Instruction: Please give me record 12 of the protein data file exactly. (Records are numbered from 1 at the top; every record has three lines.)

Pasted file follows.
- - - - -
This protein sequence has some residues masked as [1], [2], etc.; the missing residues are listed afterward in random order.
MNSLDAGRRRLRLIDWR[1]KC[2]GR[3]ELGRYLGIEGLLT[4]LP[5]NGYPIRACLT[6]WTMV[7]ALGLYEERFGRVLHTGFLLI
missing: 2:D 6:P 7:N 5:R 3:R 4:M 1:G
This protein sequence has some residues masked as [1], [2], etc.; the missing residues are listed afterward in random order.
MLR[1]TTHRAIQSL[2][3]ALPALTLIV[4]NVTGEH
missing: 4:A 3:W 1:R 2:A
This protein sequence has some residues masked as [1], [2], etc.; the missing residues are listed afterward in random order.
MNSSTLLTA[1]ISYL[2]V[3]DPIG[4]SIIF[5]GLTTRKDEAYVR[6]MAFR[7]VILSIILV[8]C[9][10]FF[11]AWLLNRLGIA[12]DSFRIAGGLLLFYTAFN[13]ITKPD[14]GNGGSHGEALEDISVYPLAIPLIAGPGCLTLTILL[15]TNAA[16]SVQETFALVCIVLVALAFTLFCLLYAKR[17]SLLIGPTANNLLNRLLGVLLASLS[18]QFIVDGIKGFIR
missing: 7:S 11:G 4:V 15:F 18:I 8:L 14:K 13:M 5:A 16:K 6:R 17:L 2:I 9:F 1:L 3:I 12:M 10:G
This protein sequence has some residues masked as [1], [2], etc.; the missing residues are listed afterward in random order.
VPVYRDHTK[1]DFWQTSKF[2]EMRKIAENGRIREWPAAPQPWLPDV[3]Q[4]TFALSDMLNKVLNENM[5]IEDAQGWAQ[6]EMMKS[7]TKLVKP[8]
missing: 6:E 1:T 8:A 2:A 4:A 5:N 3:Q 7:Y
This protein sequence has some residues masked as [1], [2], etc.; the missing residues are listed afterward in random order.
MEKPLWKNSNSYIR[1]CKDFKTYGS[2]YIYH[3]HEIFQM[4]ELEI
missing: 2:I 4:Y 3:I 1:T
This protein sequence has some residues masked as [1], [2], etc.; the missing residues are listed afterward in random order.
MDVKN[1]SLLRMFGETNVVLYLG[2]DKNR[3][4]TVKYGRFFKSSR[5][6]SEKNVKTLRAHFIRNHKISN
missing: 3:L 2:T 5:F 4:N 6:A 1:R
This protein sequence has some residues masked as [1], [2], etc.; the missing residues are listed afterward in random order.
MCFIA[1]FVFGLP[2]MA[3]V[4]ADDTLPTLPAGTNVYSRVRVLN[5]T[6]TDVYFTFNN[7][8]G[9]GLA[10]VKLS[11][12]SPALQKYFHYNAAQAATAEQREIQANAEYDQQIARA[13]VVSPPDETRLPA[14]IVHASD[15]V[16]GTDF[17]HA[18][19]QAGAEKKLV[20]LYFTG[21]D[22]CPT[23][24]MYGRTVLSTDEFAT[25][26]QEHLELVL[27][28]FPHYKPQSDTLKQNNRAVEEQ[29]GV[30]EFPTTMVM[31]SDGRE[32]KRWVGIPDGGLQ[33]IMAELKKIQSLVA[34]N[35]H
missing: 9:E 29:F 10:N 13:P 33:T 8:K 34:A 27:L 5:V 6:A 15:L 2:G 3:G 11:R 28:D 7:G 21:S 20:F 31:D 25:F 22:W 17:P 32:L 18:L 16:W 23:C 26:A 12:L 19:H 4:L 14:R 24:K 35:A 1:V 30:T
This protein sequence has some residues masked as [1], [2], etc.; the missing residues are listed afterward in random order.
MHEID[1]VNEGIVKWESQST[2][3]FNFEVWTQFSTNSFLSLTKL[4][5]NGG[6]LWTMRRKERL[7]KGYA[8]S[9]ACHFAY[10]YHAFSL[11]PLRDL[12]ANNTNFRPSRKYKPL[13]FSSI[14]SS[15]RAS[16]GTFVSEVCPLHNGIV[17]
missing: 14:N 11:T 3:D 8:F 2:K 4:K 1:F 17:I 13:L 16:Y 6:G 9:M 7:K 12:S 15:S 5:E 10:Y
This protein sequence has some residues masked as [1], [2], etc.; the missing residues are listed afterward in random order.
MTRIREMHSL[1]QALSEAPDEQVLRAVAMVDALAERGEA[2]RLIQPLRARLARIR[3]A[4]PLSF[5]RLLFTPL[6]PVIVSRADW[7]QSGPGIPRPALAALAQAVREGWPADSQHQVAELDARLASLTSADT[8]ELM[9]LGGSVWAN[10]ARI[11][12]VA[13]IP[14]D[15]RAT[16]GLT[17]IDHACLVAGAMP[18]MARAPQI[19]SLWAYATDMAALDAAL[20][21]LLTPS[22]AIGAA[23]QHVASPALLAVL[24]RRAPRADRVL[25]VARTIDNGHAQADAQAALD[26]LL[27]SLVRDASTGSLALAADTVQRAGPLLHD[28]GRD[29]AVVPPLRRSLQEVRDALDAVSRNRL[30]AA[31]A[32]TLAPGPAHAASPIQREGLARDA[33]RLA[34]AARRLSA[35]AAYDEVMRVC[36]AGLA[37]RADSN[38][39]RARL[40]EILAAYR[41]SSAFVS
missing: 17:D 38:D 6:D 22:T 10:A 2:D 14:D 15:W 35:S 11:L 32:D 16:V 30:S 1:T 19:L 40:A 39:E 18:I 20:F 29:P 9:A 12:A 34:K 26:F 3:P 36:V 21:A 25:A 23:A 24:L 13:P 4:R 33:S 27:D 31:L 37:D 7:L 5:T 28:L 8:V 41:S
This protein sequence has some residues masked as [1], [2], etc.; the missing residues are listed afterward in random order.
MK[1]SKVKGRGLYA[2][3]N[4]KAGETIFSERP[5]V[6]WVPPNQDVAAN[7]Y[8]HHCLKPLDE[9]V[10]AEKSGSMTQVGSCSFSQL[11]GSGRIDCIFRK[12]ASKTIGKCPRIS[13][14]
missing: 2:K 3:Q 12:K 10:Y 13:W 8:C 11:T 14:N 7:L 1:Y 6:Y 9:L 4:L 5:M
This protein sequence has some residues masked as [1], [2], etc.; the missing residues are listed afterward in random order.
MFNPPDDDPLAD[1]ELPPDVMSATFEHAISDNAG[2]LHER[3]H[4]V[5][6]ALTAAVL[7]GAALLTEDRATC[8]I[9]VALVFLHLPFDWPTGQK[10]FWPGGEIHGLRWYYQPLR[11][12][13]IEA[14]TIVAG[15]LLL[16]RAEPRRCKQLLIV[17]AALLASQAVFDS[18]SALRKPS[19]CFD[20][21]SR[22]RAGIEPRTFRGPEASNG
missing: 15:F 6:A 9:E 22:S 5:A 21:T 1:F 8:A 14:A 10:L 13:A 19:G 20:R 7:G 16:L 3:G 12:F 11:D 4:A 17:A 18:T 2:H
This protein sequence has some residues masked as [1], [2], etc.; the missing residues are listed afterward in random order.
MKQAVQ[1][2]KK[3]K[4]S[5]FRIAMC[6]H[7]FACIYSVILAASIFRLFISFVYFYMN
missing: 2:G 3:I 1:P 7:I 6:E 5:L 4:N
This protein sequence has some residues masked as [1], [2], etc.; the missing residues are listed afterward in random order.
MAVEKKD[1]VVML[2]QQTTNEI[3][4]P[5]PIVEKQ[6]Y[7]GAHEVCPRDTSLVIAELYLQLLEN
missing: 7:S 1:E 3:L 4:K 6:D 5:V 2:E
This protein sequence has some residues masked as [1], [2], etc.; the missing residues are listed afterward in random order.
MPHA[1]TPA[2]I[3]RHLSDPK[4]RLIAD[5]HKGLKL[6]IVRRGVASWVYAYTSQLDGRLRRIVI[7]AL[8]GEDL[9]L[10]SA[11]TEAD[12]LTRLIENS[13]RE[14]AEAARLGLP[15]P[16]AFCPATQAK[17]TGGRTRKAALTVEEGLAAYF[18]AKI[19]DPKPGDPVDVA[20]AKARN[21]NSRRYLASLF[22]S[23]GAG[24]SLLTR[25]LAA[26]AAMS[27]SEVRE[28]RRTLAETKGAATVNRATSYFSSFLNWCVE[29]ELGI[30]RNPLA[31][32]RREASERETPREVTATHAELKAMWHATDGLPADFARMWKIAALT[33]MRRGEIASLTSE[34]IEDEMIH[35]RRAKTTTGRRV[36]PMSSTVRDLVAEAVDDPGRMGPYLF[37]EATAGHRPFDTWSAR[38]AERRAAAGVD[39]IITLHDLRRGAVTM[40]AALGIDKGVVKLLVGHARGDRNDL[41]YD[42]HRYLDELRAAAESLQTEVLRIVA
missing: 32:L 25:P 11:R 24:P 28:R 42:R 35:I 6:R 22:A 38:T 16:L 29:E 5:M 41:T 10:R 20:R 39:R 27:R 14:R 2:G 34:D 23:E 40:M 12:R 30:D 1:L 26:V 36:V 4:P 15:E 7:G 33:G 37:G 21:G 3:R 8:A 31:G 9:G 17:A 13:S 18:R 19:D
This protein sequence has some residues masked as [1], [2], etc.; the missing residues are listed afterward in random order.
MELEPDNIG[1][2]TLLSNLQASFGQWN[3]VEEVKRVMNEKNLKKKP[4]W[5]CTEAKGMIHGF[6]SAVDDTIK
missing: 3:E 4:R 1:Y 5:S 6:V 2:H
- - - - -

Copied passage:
This protein sequence has some residues masked as [1], [2], etc.; the missing residues are listed afterward in random order.
MKQAVQ[1][2]KK[3]K[4]S[5]FRIAMC[6]H[7]FACIYSVILAASIFRLFISFVYFYMN
missing: 2:G 3:I 1:P 7:I 6:E 5:L 4:N